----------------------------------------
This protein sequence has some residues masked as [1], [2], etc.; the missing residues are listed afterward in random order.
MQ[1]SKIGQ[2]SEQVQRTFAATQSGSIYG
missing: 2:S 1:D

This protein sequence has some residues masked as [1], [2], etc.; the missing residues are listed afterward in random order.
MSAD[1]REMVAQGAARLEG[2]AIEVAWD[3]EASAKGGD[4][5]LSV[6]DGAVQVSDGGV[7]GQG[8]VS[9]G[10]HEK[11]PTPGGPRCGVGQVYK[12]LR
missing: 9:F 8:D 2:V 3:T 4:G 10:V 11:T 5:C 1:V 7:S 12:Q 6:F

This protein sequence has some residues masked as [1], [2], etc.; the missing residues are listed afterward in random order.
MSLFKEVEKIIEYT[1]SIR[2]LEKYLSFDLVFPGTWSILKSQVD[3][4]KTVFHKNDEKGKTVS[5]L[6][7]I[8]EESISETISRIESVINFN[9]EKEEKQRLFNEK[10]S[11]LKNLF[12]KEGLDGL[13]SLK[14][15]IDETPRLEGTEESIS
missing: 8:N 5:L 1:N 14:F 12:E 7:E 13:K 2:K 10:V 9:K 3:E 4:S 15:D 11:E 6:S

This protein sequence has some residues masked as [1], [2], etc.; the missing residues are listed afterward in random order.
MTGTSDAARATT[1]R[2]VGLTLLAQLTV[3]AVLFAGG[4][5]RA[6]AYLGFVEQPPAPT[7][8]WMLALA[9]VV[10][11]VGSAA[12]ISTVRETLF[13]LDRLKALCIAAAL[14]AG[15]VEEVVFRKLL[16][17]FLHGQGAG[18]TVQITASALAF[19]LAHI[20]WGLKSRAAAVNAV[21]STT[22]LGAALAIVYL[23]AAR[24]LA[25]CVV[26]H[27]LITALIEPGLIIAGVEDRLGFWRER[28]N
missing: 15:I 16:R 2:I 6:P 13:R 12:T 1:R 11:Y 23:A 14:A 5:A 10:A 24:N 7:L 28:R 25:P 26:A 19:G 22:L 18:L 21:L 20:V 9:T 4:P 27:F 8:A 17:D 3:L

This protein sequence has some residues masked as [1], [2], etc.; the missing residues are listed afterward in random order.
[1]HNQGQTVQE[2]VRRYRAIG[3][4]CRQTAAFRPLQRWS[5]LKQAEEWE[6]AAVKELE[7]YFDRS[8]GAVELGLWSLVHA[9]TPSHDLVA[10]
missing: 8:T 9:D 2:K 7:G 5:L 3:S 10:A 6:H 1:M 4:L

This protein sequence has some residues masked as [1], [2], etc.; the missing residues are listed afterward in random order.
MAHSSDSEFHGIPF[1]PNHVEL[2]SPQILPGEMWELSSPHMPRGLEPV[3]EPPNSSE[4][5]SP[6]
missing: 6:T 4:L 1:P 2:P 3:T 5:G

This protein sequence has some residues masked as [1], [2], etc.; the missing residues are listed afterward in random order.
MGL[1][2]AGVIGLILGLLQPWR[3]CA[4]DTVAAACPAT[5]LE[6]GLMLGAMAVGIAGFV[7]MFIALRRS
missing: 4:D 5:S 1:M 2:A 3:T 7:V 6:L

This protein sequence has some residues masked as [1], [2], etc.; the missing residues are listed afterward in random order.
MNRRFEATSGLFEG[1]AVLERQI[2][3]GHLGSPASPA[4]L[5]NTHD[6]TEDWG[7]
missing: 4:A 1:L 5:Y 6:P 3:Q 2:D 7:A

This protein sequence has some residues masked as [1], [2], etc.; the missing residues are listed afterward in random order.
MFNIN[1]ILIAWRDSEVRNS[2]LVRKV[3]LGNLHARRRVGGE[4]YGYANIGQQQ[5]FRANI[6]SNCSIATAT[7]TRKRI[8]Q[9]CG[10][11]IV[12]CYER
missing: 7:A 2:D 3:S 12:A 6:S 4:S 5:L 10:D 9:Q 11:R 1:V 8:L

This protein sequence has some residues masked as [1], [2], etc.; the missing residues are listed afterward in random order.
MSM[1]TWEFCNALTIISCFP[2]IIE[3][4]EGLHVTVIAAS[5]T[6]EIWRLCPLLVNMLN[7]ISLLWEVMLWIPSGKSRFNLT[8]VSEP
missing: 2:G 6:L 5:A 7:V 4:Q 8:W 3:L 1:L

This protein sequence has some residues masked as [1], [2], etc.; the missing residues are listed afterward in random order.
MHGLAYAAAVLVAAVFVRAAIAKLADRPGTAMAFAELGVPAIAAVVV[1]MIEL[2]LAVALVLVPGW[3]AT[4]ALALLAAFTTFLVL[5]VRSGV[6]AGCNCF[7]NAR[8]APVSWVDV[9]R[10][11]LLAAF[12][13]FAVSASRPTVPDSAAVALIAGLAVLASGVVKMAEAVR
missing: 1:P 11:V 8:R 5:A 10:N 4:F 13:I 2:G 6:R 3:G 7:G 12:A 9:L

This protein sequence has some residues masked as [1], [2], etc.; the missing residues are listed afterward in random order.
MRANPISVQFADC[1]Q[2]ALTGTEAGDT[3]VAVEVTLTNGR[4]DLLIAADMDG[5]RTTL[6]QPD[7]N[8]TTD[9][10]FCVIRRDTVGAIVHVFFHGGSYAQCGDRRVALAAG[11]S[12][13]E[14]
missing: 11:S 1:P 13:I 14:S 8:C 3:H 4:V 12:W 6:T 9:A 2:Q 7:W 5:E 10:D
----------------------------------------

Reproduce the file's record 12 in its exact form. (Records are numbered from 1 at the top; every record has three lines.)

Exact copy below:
This protein sequence has some residues masked as [1], [2], etc.; the missing residues are listed afterward in random order.
MRANPISVQFADC[1]Q[2]ALTGTEAGDT[3]VAVEVTLTNGR[4]DLLIAADMDG[5]RTTL[6]QPD[7]N[8]TTD[9][10]FCVIRRDTVGAIVHVFFHGGSYAQCGDRRVALAAG[11]S[12][13]E[14]
missing: 11:S 1:P 13:I 14:S 8:C 3:H 4:V 12:W 6:T 9:A 2:Q 7:W 5:E 10:D